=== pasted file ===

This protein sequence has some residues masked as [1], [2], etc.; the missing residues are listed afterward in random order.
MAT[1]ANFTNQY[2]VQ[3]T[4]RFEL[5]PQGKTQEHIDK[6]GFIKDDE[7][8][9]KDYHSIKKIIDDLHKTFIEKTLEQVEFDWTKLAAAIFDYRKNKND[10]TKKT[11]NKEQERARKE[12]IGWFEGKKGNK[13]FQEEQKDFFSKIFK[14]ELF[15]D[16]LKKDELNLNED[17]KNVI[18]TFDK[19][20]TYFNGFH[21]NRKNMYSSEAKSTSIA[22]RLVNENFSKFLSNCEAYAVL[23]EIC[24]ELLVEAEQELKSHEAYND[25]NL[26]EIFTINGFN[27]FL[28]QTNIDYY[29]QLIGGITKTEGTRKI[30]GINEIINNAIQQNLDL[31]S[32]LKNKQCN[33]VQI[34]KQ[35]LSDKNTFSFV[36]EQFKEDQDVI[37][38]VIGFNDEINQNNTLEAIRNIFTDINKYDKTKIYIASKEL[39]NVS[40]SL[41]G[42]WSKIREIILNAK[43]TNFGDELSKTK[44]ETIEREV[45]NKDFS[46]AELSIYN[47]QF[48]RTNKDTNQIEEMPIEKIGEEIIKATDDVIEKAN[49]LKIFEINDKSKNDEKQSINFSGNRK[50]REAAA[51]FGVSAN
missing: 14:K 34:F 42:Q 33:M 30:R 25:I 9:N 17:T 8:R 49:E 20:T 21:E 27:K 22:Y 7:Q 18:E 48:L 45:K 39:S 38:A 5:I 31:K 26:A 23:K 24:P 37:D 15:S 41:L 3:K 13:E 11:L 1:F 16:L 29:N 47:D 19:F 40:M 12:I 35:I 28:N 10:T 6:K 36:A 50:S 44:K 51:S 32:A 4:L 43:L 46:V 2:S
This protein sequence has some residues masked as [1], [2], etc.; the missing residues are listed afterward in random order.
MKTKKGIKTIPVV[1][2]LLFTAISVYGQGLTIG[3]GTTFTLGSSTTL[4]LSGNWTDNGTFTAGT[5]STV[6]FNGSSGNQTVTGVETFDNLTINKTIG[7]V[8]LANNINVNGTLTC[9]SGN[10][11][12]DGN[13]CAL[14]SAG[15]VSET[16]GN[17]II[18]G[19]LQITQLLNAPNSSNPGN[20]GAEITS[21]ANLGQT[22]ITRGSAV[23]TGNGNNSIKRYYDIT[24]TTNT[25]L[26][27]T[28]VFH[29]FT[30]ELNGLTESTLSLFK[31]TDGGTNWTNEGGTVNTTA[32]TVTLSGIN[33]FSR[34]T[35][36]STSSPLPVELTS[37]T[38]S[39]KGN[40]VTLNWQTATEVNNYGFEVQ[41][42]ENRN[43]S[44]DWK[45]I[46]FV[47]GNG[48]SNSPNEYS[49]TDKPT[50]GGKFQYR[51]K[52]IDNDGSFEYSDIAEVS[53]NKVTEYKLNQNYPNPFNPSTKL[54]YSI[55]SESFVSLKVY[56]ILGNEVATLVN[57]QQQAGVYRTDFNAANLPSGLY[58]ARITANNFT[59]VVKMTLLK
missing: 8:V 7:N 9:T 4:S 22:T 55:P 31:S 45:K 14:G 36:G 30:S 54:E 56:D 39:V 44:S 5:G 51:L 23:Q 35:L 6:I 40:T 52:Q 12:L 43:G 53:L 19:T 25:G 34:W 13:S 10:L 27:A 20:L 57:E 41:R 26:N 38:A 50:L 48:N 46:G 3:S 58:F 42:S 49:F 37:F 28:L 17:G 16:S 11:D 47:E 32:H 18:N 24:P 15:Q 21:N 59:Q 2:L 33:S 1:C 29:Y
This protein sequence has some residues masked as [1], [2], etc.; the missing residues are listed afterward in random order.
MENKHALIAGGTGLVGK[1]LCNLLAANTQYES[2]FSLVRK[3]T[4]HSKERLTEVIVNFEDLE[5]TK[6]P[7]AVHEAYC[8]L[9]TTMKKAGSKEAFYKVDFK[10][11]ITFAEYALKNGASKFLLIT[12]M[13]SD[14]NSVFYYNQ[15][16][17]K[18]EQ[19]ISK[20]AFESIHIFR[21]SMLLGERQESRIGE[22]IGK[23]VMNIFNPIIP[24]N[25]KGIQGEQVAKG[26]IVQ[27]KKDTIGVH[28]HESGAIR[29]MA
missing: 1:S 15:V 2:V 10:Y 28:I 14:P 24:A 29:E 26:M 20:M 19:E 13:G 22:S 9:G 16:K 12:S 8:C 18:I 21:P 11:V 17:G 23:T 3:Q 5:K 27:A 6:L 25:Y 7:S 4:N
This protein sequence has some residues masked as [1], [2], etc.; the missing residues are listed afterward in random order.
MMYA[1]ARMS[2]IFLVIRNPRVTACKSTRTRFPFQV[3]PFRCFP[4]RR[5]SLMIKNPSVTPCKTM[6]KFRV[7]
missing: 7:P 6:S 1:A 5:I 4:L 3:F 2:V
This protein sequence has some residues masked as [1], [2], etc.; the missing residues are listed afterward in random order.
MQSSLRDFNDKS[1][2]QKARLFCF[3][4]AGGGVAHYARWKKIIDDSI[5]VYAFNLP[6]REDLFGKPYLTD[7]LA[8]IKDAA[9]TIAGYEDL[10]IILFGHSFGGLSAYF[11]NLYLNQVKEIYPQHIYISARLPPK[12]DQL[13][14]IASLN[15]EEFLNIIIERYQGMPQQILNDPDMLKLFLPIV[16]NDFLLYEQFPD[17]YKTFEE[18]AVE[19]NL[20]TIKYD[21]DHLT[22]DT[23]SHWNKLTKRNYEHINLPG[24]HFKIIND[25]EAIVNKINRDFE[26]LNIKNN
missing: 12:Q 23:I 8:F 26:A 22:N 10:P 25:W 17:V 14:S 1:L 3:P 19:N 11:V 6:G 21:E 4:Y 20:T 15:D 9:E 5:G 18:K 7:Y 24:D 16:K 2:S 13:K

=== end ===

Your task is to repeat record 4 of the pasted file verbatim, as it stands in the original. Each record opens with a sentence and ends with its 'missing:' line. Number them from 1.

This protein sequence has some residues masked as [1], [2], etc.; the missing residues are listed afterward in random order.
MMYA[1]ARMS[2]IFLVIRNPRVTACKSTRTRFPFQV[3]PFRCFP[4]RR[5]SLMIKNPSVTPCKTM[6]KFRV[7]
missing: 7:P 6:S 1:A 5:I 4:L 3:F 2:V